Kathmandu, May 24
Mt Everest is stinking on ice, as climbers have left piles of faeces and bags loaded with pooh in the high camps this season, according to mountaineers who recently returned from scaling the mountain.
Taking advantage of the government’s failure to monitor human activities on higher reaches of the mountain, Mt Everest climbers have left behind rubbish and human waste in the high camps, Mexican climber David Liaño Gonzalez told THT after returning from the summit of Mt Everest today.
“Everywhere from Camp II to Camp IV, you can see garbage,” David, who holds the world record for a double ascent of Mt Everest from Nepal and Tibet, recalled. Besides being a repelling sight, it is adversely affecting the mountain, he added.
Climbers have also abandoned oxygen bottles, tents, ladders, cans and wrappers in the higher camps this season, he said. “The expeditions have left garbage from Camp II to South Col after removing their company logos from tents,” Gonzalez, who scaled Mt Everest for the seventh time in association with Deepika Padukone’s The Live Love Laugh Foundation this season, added.
“Liaison officers failed to show up at the base camp to monitor mountaineers’ activities,” the climber said, adding that LOs, climbers and expedition operating agencies were responsible for the piling of garbage on the mountain. Other climbers corroborated Gonzalez’s claim.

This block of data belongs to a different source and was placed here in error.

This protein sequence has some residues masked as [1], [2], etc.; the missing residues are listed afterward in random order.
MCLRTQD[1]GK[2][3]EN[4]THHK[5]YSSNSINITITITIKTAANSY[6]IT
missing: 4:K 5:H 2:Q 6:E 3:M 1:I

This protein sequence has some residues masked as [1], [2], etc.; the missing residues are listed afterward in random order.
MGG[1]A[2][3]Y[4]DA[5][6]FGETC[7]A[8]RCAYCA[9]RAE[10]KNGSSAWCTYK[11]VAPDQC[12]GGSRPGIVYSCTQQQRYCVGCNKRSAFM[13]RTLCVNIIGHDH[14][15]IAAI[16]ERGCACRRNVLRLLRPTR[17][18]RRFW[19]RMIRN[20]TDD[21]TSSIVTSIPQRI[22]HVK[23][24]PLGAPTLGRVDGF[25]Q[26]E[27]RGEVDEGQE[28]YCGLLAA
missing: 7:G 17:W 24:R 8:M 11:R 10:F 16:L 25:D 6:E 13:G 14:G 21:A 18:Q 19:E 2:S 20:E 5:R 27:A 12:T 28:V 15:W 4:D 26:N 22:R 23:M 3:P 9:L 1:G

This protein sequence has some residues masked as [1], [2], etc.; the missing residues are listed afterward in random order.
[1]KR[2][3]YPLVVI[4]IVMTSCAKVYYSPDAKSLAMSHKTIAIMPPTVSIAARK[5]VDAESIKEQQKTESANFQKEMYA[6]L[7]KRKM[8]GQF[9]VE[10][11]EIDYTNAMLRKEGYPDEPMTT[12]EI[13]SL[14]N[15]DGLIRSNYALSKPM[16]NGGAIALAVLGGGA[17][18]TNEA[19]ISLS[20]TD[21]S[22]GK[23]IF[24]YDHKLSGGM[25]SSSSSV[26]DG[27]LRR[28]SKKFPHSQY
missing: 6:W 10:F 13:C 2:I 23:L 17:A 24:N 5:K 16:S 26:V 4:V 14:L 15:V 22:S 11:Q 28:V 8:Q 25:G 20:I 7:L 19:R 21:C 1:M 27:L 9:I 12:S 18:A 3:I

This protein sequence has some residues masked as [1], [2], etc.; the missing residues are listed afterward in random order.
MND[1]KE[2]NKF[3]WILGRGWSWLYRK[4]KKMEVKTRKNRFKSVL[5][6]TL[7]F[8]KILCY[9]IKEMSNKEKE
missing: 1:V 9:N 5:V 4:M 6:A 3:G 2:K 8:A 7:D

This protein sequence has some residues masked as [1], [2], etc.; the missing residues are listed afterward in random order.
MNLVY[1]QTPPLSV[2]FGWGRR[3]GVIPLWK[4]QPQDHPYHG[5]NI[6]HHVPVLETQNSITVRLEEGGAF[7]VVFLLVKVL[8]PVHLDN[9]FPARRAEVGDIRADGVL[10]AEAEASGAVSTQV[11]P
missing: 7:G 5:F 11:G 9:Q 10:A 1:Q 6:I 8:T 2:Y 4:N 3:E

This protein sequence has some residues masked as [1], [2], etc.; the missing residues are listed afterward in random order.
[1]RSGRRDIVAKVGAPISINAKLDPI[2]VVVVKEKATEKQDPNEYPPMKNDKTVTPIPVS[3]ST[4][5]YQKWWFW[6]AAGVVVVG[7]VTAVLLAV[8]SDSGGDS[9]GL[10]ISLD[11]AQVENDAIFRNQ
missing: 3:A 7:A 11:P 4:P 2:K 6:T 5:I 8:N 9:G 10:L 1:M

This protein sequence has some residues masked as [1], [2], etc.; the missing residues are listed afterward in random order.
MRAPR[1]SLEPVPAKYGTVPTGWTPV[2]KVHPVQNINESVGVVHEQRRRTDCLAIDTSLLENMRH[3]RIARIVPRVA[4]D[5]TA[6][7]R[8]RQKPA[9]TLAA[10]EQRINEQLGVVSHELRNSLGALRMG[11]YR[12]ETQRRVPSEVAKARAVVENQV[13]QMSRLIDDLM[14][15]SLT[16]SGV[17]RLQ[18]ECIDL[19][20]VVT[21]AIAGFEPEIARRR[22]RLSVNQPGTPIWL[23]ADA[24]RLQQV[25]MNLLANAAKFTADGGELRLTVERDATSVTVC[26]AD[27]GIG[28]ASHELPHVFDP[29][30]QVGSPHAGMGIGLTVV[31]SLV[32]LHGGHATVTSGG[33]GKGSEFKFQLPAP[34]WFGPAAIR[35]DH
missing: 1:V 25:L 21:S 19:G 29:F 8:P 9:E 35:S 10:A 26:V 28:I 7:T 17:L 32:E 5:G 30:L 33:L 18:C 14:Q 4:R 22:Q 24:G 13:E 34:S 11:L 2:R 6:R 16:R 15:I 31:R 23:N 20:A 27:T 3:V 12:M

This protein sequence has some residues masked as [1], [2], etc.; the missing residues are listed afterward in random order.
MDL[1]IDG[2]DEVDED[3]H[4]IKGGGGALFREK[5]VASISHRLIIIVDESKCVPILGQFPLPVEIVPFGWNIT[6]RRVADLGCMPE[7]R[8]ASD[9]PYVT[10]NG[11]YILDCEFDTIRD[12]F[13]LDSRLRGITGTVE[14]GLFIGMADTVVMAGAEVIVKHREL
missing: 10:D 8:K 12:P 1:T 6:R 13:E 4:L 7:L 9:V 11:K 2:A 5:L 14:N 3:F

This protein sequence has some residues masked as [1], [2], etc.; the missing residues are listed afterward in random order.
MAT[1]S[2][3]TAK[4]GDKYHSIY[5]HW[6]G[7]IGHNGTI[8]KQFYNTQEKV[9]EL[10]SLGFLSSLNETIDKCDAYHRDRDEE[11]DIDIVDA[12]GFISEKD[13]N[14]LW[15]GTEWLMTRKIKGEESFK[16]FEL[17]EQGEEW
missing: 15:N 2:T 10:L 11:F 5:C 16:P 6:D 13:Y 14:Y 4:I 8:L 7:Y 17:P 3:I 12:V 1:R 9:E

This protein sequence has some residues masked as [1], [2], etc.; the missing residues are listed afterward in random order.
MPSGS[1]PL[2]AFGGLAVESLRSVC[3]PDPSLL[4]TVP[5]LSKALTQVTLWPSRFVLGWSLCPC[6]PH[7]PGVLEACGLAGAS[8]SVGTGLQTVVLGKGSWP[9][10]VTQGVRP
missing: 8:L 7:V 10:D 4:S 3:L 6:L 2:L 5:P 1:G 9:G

“Human waste, which contaminates glaciers, is a big problem up on the mountain,” renowned climbing guide Ang Tshering Lama said after returning from the Everest summit. According to him, it was hard to find space to pitch tents from Camp II to South Col, as piles of faeces and scattered poop bags littered the world’s highest mountain.
Ang Dorjee Sherpa, chairman, Sagarmatha Pollution Control Committee, said SPCC could only take care of garbage up to Camp II. “There is a huge challenge to manage garbage above Camp II,” he said, adding, “It’s increasing rapidly every season.” According to him, climbers and trekkers along with their porters, cooks and support staff produce around 5,500kg of waste a year at the base camp.
Though the government has long failed to implement its 2014 mountaineering rule, which states that each member of an expedition must bring back at least eight kilos of garbage, apart from their own trash from Mt Everest, Mt Lhotse and Mt Nuptse expeditions, many commercial expeditions end up leaving trash everywhere on the mountains, Dinesh Bhattarai, director, Department of Tourism, admitted.
“All stakeholders must act together to keep mountains clean, as the government alone can’t do anything in the Mt Everest region,” he added.
Nearly 500 climbers made successful ascent on Mt Everest this season, while over 1,000 persons, including climbing guides, porters and kitchen staff spent over two months in the Everest region above the base camp, according to DoT.
A version of this article appears in print on May 25, 2018 of The Himalayan Times.